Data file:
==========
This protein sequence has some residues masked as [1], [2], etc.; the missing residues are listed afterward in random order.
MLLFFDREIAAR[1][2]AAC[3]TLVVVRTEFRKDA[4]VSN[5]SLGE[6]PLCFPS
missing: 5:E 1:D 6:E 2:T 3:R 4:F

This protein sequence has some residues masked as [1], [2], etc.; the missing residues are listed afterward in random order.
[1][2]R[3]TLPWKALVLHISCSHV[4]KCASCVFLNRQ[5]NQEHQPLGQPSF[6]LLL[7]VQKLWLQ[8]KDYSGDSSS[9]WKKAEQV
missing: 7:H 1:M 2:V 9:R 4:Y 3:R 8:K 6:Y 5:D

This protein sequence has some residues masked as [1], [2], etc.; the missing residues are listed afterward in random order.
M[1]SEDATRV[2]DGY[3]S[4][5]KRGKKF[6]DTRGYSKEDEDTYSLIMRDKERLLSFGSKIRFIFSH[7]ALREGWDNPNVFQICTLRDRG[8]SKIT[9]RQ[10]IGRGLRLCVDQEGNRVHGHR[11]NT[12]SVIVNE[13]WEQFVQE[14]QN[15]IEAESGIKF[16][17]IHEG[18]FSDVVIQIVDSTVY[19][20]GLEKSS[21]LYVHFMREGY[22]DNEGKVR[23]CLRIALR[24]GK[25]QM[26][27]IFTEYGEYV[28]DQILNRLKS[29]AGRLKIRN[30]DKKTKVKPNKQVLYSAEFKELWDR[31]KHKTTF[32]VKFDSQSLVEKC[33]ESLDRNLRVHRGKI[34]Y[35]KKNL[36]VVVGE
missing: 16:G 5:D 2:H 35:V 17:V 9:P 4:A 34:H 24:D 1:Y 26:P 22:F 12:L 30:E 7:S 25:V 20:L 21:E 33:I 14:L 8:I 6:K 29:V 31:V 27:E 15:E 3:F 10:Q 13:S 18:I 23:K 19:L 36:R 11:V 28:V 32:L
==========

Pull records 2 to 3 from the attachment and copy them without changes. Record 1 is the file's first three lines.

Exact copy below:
This protein sequence has some residues masked as [1], [2], etc.; the missing residues are listed afterward in random order.
[1][2]R[3]TLPWKALVLHISCSHV[4]KCASCVFLNRQ[5]NQEHQPLGQPSF[6]LLL[7]VQKLWLQ[8]KDYSGDSSS[9]WKKAEQV
missing: 7:H 1:M 2:V 9:R 4:Y 3:R 8:K 6:Y 5:D

This protein sequence has some residues masked as [1], [2], etc.; the missing residues are listed afterward in random order.
M[1]SEDATRV[2]DGY[3]S[4][5]KRGKKF[6]DTRGYSKEDEDTYSLIMRDKERLLSFGSKIRFIFSH[7]ALREGWDNPNVFQICTLRDRG[8]SKIT[9]RQ[10]IGRGLRLCVDQEGNRVHGHR[11]NT[12]SVIVNE[13]WEQFVQE[14]QN[15]IEAESGIKF[16][17]IHEG[18]FSDVVIQIVDSTVY[19][20]GLEKSS[21]LYVHFMREGY[22]DNEGKVR[23]CLRIALR[24]GK[25]QM[26][27]IFTEYGEYV[28]DQILNRLKS[29]AGRLKIRN[30]DKKTKVKPNKQVLYSAEFKELWDR[31]KHKTTF[32]VKFDSQSLVEKC[33]ESLDRNLRVHRGKI[34]Y[35]KKNL[36]VVVGE
missing: 16:G 5:D 2:H 35:V 17:V 9:P 4:A 34:H 24:D 1:Y 26:P 22:F 12:L 30:E 7:S 25:V 20:L 21:E 33:I 14:L 8:I 6:K 29:V 31:V 27:E 15:E 3:F 10:Q 13:S 18:I 23:K 19:L 36:R 11:V 28:V 32:L